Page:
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THE Fabulasa 15!

With more than 400 Mexican restaurants in the Dallas-Fort Worth area, finding the perfect enchilada and the choicest chile relleno is no easy task. After an exhaustive search that left no bean unturned, we’ve found 15 superior places where you can satisfy that Tex-Mex craving.
By D Magazine |

IT STARTED INNOCENTLY ENOUGH. WE JUST thought we’d nose around and come up with a lit-the ol’ list of some great Tex-Mex places.

Problem: Every time we mentioned the little ol’ list to someone around the office, the reaction went something like this:

“Whaaaaaaaat? How come you don’t have Dos Charros, Dos Gringos and Dos Hermanos?”

So the list grew.

“Whaaaaaaaat? Where’s El Area de Noe, El Arroyo, El Asadero, El Gallo de Oro and El Tio?”

It grew some more.

“Whaaaaaaaat? You have got to put La Casa, La Fiesta, La Movida, La Paloma, La Playa and La Jaivita on that list!”

Before long, muchachos, that little ol’ list had multiplied to staggering length. The problem, of course, is that around here, we all have our favorite Tex-Mex place. Our eves light up when we talk about it. At the drop of a chip, we sing the praises of its amazing enchiladas and celestial chiles rellenos. When relatives from Cleveland and Seattle come to visit, we take them there for a taste of the real thing, We are passionate about our place, eager to make converts to our cause. We may not care about the national debt or the ultimate fate of Bosnia. But nobody doesn’t care about Tex-Mex.

Hence our list of great Tex-Mex eateries, los supremos from Piano to Fort Worth. Maybe you’ll see one of your favorites on the list. Maybe you’ll find some new favorites. And if your reaction is “Whaaaaaaaat?”, well, just use the handy form on page 51.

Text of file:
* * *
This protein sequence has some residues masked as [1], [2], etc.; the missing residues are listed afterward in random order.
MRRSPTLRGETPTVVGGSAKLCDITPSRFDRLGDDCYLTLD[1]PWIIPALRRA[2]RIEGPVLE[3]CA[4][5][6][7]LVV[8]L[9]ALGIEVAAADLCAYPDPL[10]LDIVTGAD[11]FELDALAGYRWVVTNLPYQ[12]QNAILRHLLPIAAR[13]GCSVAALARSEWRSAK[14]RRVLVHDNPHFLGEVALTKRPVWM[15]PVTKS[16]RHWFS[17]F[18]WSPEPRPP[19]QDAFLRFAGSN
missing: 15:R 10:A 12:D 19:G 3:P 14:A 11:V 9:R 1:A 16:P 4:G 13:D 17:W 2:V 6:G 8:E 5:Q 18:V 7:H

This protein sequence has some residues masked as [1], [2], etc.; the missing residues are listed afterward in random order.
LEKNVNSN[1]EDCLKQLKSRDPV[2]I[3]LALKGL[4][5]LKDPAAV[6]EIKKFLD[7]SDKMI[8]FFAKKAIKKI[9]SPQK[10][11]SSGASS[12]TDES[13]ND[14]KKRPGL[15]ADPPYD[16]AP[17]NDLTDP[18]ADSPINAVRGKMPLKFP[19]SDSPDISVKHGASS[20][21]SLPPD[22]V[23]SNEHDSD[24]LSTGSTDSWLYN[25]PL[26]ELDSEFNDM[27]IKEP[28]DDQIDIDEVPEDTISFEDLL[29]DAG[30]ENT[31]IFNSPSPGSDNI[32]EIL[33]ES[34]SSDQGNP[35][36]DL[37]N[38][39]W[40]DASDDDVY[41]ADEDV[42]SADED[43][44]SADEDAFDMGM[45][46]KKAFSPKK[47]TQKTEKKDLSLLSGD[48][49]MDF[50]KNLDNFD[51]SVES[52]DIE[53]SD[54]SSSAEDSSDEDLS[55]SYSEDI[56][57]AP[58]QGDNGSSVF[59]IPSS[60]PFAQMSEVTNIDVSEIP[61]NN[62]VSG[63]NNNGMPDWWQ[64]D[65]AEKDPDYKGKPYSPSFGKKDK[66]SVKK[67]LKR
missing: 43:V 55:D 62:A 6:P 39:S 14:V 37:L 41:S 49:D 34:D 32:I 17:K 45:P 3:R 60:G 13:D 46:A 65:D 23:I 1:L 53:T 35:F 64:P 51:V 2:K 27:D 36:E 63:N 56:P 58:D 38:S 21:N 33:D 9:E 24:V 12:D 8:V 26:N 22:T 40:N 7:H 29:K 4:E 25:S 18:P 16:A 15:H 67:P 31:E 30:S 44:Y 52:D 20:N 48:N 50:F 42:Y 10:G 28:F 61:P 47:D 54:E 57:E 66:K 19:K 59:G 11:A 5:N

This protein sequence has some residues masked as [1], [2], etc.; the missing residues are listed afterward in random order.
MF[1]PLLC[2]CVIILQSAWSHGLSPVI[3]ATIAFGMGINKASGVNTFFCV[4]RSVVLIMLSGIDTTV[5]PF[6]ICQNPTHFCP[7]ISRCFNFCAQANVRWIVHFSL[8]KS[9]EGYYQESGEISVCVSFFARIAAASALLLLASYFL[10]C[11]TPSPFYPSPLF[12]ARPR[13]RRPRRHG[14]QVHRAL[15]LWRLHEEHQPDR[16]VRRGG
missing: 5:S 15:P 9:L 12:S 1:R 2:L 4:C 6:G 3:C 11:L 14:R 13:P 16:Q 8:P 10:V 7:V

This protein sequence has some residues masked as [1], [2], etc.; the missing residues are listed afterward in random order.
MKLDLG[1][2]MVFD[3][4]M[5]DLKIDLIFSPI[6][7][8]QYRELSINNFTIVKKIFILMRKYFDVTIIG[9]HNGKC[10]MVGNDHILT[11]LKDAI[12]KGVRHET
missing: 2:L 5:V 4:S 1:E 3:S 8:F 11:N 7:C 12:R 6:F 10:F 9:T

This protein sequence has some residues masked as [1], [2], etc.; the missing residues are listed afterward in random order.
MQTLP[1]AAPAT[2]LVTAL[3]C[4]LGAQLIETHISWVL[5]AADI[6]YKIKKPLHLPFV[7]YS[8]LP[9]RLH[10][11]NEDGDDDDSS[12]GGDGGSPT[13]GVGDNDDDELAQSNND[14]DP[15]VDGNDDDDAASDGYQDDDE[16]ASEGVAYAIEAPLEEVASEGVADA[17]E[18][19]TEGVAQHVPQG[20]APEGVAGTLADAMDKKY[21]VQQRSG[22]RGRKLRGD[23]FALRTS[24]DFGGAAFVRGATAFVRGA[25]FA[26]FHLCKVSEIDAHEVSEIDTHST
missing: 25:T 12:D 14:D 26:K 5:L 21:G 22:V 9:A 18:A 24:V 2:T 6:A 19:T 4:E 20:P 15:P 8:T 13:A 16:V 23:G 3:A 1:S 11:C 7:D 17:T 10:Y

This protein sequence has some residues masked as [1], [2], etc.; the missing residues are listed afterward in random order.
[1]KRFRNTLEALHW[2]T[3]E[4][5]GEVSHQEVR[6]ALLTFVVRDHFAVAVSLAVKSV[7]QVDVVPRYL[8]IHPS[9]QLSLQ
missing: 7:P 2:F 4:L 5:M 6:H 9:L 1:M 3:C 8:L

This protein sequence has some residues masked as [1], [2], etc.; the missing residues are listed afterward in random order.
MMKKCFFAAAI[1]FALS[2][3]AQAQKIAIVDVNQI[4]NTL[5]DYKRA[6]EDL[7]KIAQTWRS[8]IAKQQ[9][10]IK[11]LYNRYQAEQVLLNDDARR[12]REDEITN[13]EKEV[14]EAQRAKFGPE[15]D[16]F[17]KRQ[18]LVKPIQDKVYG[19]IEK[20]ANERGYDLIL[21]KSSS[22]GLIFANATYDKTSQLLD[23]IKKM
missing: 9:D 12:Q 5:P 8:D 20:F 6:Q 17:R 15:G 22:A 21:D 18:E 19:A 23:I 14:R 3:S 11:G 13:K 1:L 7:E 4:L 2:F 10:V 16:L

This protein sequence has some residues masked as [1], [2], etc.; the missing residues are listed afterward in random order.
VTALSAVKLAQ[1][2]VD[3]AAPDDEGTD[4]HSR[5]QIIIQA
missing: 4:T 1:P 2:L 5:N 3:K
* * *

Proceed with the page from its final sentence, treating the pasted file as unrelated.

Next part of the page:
Avila’s

THIS IS FOOD YOU’D COME HOME TO IF YOU could and leave home for if you must, starting with the salsa-eye-wateringly hot, fantastically fine, blended to near-smoothness that’s nothing like the mean green of coarser versions. Guacamole, a cool, cool classic spread on a crisp tortilla, would put out the fire if you could resist slathering the Mistering emulsion on your guacamole-spread tortilla. Beef tacos offer none of the little-meat, lots-of-lettuce deception; the fold is brim-full of good, greaseless ground beef. A plump enchilada is succulently chili-sauced, perfectly partnered with a golden-hearted soft cheese taco cozily blanketed in a grate of yellow and white. Refries are outstanding, semi-mashed, studded with whole-bean lumps. Atmosphere in this immaculate, family-run, homelike place is serenely pleasant, service happy, patrons ditto. The only negative here is the heart-wringing possibility that you haven’t room to eat every bite on your plate. Blame it on that damned addictive salsa.

4714 Maple, 520-2700; 11 a.m.-2:30p.m. & 5-9 p.m., Monday-Thursday; 11 a.m.-2:30 p.m. &5-10p.m., Friday; 11 a.m.- 10p.m., Saturday. Beer and wine only; accepts credit cards and checks.

Benito’s

MAGNOLIA AVENUE HAS UNDERGONE A FACE-lift and a resultant upsurge in prosperity in recent years, but it remains anchored by two of Fort Worth’s food icons-the Paris Coffee Shop and Benito’s. Like a familiar old friend, Benito’s is occasionally spruced up and the giant fig tree just inside its front door is pruned every now and then, but the most important thing-the food-doesn’t change. The queso flameado-with or without chorizo-is flamed at your table by a friendly waitress, who sets it down along with fresh pico de gallo and hot flour or com tortillas. Order it first, and then spend some time with the menu, because everything on it is well worth trying.